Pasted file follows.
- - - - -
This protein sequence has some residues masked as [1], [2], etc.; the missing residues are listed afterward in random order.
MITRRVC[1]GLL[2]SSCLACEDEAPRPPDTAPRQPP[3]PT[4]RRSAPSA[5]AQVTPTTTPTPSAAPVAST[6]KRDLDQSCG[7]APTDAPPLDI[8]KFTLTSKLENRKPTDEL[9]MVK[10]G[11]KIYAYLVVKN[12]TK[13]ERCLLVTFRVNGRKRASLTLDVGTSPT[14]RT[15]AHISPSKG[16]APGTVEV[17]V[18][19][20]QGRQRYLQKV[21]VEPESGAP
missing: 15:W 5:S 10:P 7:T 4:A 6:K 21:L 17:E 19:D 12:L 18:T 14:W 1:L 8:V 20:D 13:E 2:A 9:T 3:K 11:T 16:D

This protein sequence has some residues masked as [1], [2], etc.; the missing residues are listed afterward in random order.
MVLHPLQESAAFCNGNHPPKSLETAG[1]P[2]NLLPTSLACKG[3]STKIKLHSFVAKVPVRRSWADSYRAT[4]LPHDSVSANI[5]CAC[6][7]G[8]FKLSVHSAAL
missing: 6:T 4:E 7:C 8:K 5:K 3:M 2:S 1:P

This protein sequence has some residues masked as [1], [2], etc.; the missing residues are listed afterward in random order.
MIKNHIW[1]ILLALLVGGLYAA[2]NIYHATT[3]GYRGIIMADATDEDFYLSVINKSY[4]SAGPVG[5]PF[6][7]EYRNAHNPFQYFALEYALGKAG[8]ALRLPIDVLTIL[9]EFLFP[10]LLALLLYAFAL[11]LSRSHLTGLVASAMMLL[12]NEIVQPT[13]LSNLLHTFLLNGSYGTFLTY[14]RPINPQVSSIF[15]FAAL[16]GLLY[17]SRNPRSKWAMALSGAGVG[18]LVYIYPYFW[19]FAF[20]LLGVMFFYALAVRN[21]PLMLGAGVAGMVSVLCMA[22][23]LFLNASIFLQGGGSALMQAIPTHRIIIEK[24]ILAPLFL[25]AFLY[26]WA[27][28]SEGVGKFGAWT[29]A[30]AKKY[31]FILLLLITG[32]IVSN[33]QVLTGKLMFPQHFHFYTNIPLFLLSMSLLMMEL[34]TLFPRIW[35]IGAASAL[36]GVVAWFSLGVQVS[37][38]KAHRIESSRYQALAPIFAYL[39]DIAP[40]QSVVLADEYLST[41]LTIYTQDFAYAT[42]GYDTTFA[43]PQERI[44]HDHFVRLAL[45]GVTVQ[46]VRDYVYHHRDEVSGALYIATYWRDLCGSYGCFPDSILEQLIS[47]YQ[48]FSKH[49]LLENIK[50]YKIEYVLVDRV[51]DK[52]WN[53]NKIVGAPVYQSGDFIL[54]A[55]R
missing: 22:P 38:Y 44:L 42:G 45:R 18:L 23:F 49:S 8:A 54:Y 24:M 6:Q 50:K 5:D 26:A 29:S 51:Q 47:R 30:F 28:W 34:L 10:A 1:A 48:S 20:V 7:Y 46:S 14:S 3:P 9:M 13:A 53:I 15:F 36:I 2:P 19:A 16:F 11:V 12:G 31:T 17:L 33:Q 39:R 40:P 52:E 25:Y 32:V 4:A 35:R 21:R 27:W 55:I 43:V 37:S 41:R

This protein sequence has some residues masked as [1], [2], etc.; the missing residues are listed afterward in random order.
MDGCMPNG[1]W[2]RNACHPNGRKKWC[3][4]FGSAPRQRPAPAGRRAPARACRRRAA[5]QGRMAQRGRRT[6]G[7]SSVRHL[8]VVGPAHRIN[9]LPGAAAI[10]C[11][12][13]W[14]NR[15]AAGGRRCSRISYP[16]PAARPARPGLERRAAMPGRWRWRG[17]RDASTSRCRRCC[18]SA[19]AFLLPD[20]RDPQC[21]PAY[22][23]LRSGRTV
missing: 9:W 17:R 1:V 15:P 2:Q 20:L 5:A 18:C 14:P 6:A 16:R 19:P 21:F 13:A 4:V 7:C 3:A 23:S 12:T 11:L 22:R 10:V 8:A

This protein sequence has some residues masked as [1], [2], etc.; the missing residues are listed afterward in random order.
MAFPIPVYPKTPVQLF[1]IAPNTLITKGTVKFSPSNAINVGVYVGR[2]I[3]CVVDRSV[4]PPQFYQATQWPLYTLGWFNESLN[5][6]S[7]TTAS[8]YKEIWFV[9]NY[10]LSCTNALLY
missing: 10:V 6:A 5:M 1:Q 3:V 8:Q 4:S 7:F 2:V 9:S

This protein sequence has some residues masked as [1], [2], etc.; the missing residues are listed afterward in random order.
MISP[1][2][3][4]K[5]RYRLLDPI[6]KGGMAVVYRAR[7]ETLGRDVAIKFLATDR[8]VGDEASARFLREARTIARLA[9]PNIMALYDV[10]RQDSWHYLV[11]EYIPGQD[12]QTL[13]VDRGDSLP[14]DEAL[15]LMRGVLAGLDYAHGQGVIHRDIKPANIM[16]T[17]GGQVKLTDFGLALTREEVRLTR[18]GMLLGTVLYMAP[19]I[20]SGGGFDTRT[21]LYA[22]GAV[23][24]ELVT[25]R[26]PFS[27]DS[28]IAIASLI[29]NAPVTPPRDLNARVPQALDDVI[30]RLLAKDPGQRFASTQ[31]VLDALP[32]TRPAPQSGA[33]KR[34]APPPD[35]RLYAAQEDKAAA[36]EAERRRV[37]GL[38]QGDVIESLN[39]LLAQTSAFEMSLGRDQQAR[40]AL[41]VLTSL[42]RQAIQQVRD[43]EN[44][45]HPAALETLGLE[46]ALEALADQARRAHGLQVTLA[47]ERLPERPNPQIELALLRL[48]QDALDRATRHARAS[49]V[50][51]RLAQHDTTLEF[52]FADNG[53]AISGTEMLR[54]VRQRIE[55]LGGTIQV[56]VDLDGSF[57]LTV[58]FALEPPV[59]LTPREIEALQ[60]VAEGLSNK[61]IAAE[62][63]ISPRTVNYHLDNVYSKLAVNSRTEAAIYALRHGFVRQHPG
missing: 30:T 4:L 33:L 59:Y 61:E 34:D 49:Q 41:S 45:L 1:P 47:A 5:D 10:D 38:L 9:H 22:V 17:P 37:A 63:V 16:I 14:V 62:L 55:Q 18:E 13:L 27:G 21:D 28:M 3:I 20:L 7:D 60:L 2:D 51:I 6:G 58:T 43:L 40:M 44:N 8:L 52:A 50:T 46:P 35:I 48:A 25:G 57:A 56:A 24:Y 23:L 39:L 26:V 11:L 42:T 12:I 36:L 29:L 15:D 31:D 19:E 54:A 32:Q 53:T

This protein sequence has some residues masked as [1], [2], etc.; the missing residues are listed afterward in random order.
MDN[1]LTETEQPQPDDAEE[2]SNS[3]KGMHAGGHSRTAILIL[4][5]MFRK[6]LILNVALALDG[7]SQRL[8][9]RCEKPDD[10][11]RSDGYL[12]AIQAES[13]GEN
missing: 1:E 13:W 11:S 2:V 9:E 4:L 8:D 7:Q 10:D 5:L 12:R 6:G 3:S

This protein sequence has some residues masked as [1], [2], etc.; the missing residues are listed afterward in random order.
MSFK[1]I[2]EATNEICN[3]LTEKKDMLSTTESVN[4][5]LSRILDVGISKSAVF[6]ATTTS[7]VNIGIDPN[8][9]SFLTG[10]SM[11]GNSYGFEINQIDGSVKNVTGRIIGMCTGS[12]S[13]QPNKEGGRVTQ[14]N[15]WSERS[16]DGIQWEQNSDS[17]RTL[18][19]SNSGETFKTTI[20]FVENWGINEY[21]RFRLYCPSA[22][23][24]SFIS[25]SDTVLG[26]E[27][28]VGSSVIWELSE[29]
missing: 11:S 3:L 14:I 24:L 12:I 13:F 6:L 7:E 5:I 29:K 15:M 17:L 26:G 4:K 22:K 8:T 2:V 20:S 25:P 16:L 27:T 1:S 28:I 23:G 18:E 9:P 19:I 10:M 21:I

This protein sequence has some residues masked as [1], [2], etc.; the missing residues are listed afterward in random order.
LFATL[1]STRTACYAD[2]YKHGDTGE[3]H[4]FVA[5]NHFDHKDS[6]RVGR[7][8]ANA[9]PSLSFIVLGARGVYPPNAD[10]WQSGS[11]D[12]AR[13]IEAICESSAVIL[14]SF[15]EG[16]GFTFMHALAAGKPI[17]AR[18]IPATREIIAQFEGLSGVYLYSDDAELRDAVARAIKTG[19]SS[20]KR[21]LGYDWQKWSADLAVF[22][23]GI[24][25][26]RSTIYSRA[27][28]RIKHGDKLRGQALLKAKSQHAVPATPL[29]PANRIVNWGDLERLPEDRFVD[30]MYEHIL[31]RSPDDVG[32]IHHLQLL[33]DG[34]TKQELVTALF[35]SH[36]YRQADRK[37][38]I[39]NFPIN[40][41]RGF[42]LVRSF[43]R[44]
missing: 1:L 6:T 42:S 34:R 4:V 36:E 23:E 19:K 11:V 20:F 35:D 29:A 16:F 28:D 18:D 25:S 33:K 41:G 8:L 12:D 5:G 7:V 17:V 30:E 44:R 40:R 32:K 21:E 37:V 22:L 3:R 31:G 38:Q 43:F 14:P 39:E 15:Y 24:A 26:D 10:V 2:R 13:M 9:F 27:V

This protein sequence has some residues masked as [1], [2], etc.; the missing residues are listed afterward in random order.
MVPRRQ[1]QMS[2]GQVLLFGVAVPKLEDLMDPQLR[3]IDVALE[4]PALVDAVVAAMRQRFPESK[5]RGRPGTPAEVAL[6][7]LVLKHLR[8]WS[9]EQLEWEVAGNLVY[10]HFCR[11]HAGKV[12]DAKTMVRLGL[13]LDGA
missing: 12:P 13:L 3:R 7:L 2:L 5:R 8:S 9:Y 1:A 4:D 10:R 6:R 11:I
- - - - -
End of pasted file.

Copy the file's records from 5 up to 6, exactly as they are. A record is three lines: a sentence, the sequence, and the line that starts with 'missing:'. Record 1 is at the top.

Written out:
This protein sequence has some residues masked as [1], [2], etc.; the missing residues are listed afterward in random order.
MAFPIPVYPKTPVQLF[1]IAPNTLITKGTVKFSPSNAINVGVYVGR[2]I[3]CVVDRSV[4]PPQFYQATQWPLYTLGWFNESLN[5][6]S[7]TTAS[8]YKEIWFV[9]NY[10]LSCTNALLY
missing: 10:V 6:A 5:M 1:Q 3:V 8:Q 4:S 7:F 2:V 9:S

This protein sequence has some residues masked as [1], [2], etc.; the missing residues are listed afterward in random order.
MISP[1][2][3][4]K[5]RYRLLDPI[6]KGGMAVVYRAR[7]ETLGRDVAIKFLATDR[8]VGDEASARFLREARTIARLA[9]PNIMALYDV[10]RQDSWHYLV[11]EYIPGQD[12]QTL[13]VDRGDSLP[14]DEAL[15]LMRGVLAGLDYAHGQGVIHRDIKPANIM[16]T[17]GGQVKLTDFGLALTREEVRLTR[18]GMLLGTVLYMAP[19]I[20]SGGGFDTRT[21]LYA[22]GAV[23][24]ELVT[25]R[26]PFS[27]DS[28]IAIASLI[29]NAPVTPPRDLNARVPQALDDVI[30]RLLAKDPGQRFASTQ[31]VLDALP[32]TRPAPQSGA[33]KR[34]APPPD[35]RLYAAQEDKAAA[36]EAERRRV[37]GL[38]QGDVIESLN[39]LLAQTSAFEMSLGRDQQAR[40]AL[41]VLTSL[42]RQAIQQVRD[43]EN[44][45]HPAALETLGLE[46]ALEALADQARRAHGLQVTLA[47]ERLPERPNPQIELALLRL[48]QDALDRATRHARAS[49]V[50][51]RLAQHDTTLEF[52]FADNG[53]AISGTEMLR[54]VRQRIE[55]LGGTIQV[56]VDLDGSF[57]LTV[58]FALEPPV[59]LTPREIEALQ[60]VAEGLSNK[61]IAAE[62][63]ISPRTVNYHLDNVYSKLAVNSRTEAAIYALRHGFVRQHPG
missing: 30:T 4:L 33:L 59:Y 61:E 34:D 49:Q 41:S 45:L 1:P 47:A 5:D 10:D 38:L 9:H 22:V 17:P 37:A 63:V 16:I 14:V 62:L 55:Q 18:E 13:L 27:G 21:D 28:M 3:I 20:L 7:D 60:L 2:D 51:I 6:G 58:T 43:L 40:M 44:N 8:L 52:A 50:T 46:P 35:I 48:A 25:G 57:A 56:A 24:Y 23:L 39:L 26:V 11:L 42:T 12:I 36:L 29:L 15:D 31:D 19:E 54:A 32:Q 53:T